As the title says - how to keep track of functionality as the application grows large?
My company use Word-documents where the application has been broken down into chunks called "use cases" - which vary in size and complexity. The problem is that some of them quickly become large and hard to read, as you have to scan between the "happy path" and the edge cases.
We recently started using Visual Studio Team Services for the entire Application Life Cycle - and I wonder if there is a better way than Word-documents - in VSTS or in other systems.
How do you handle this problem in your organization and application? (and if you are using VSTS - do you use any feature of VSTS to tackle the challenge?)
Feeback to answers and comments
Bart van Ingen Schenau Fun answer. I'd like to relate to the application that way - but there are a lot of applications out there that need to be documented. This is one of them.
Christophe Thank you for you comprehensive answer. From its contents I realize this is a diverse subject and not one that to be answered easily. From the other comments I also realize that there are many opinions. I appreciate your links and the terms you mentioned. I've already started reading about BPMN and Use Case 2.0.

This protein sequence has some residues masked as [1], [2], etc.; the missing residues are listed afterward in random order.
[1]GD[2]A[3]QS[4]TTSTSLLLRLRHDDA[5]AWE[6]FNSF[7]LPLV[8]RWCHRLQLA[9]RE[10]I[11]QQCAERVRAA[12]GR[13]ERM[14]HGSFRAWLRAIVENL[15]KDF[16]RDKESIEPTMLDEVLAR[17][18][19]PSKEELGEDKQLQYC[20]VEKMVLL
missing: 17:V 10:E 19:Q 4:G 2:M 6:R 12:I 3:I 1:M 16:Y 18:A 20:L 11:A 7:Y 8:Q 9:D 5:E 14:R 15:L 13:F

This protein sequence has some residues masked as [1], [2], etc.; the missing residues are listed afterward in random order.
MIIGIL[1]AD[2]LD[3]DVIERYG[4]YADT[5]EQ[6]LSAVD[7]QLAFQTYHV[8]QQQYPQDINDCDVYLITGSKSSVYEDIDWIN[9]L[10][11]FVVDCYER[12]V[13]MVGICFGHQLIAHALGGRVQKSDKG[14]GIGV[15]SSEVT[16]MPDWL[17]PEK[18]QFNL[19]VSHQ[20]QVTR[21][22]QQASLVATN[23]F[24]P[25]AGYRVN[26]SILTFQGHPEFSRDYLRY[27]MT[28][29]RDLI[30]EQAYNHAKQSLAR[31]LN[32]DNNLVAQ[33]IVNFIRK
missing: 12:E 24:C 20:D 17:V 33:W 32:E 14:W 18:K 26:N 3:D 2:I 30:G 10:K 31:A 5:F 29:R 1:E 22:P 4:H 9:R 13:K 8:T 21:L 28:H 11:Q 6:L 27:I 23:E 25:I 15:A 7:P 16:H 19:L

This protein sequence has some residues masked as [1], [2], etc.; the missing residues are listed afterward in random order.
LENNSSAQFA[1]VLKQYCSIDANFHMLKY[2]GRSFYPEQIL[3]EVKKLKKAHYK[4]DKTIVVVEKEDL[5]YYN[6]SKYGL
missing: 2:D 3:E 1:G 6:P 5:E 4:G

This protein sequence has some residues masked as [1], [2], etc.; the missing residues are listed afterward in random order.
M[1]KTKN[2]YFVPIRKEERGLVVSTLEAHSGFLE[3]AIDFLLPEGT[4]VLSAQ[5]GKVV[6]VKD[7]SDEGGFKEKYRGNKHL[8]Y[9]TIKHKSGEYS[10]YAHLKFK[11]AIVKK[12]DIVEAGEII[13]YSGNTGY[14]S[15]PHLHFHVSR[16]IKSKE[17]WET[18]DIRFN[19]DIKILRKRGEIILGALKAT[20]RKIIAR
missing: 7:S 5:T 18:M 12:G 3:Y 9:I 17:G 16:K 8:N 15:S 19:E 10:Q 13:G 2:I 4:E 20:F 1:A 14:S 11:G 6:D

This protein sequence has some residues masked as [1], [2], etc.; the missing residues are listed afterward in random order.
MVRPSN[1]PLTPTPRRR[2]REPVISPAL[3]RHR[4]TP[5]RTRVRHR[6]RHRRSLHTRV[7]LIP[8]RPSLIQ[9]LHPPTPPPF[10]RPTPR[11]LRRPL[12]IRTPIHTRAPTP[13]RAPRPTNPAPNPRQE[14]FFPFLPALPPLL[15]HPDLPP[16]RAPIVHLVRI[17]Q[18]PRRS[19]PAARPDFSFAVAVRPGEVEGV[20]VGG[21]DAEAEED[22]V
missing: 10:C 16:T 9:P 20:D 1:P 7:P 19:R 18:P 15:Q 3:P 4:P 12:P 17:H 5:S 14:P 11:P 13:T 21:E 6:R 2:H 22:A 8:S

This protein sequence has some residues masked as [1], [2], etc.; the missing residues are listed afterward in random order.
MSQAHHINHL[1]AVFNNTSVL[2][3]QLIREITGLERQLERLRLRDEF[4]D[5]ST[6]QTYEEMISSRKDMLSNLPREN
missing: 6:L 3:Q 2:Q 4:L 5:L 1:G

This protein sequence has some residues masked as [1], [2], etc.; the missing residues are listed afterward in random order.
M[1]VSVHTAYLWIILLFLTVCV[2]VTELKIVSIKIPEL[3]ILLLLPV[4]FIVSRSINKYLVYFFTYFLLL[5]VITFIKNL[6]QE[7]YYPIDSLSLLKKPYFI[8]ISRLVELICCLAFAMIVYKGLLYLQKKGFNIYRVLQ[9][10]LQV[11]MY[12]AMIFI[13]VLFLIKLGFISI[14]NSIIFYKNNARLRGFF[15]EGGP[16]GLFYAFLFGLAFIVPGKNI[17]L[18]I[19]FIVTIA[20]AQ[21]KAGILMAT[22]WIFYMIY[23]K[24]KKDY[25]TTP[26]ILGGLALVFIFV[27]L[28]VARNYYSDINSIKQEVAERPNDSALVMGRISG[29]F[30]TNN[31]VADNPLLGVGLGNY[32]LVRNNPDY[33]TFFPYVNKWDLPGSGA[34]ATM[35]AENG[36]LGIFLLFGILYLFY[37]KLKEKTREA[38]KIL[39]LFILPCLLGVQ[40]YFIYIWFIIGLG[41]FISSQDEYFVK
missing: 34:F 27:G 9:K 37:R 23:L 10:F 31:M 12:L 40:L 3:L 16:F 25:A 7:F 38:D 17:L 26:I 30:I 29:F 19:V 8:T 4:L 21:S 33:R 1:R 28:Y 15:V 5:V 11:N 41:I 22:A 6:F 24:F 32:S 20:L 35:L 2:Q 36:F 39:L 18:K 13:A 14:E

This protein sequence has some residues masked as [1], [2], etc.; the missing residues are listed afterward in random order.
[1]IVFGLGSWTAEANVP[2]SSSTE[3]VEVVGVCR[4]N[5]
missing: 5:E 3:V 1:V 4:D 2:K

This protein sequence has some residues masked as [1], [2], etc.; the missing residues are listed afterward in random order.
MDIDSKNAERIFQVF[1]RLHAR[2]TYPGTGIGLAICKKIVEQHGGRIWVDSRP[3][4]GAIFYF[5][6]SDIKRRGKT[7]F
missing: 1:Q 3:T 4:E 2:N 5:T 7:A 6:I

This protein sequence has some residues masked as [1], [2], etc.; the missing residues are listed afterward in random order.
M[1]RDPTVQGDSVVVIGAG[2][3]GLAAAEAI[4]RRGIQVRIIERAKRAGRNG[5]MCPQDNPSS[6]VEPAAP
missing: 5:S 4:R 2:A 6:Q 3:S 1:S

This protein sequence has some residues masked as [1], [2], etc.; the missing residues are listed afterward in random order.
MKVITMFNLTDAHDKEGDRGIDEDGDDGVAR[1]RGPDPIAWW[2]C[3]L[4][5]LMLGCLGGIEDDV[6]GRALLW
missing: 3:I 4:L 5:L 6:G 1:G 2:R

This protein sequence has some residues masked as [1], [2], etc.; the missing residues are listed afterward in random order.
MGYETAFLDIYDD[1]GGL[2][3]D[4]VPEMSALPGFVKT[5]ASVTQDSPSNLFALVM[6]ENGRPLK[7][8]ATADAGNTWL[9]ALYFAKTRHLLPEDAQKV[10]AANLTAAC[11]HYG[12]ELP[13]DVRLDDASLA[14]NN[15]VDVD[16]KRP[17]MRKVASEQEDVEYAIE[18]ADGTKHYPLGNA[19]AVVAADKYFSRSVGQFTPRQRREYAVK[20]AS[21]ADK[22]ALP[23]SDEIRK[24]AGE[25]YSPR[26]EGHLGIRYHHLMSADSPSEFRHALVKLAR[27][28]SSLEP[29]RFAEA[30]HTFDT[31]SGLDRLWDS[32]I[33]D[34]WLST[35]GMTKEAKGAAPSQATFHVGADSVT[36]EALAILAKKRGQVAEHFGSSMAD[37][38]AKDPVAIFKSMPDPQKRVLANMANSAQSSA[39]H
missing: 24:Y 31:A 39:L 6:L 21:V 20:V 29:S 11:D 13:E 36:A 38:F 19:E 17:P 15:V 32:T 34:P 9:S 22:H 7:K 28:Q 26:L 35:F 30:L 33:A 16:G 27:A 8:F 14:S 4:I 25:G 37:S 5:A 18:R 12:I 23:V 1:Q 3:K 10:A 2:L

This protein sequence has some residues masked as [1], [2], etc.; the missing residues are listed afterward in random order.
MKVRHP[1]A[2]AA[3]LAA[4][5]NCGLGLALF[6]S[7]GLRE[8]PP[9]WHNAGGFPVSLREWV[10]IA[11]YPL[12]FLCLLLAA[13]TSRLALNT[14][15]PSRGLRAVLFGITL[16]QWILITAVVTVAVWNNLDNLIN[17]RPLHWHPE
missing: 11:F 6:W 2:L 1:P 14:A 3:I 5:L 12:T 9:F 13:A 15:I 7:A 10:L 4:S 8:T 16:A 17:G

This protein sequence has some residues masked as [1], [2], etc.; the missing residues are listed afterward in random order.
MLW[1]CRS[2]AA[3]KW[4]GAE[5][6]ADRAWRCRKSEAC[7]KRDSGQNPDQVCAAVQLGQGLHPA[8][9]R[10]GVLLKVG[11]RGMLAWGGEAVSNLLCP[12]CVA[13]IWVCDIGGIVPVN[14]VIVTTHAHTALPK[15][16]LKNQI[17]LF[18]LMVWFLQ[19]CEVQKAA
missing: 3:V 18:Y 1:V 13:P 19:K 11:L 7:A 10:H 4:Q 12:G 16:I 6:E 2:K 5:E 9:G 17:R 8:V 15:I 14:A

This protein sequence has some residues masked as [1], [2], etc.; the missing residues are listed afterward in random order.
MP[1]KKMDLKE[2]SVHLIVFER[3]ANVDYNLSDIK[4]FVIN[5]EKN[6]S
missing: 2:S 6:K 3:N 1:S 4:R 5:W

Ewan I hoped someone would answer something along your lines. I hoped there would be a standard way of writing automated tests and documentation (at the same time) the same way Test Driven Development (TDD) is done. What I would hope to achive is to immediately see when a change breaks an existing contract, so to speak, of what is supposed to happen.
Feedback to Christophe
The documentation in this app/system contains about 400 use cases. We might have put more or less documentation into each use case than what you would. I suspect more.
I would like to be able to convert most of the documentation into end-to-end-tests. Right now we don't have any end-to-end or UI-tests. We have a lots of unit tests though. Imagine the following:
The x.0 use cases are quite straight forward, but there are quite a few of the x.1 use cases - what we refer to as deviations from the happy path. When counting the 400 uses cases in our product, I didn't include all of the deviations.
I'd like to see a way where the documentation would be the test. Perhaps I could use something like the Gherkin syntax?
Feature: Disallow modifying Product Number when Product is in use The user cannot modify the Product Number when the Product is in use. Background: Given a product with Product Number 123 Scenario: A user attempts to modify a Product Number when the product is in use Given the product being associated with an Order Line When I try to change the Product Number to 456 Then I should see "You cannot change the Product Number, as the Product is already being used" Scenario: A user attempts to modify a Product Number when the product is not in use Given the product not being associated with any other entity When I try to change the Product Number to 456 Then I should see "Changes saved"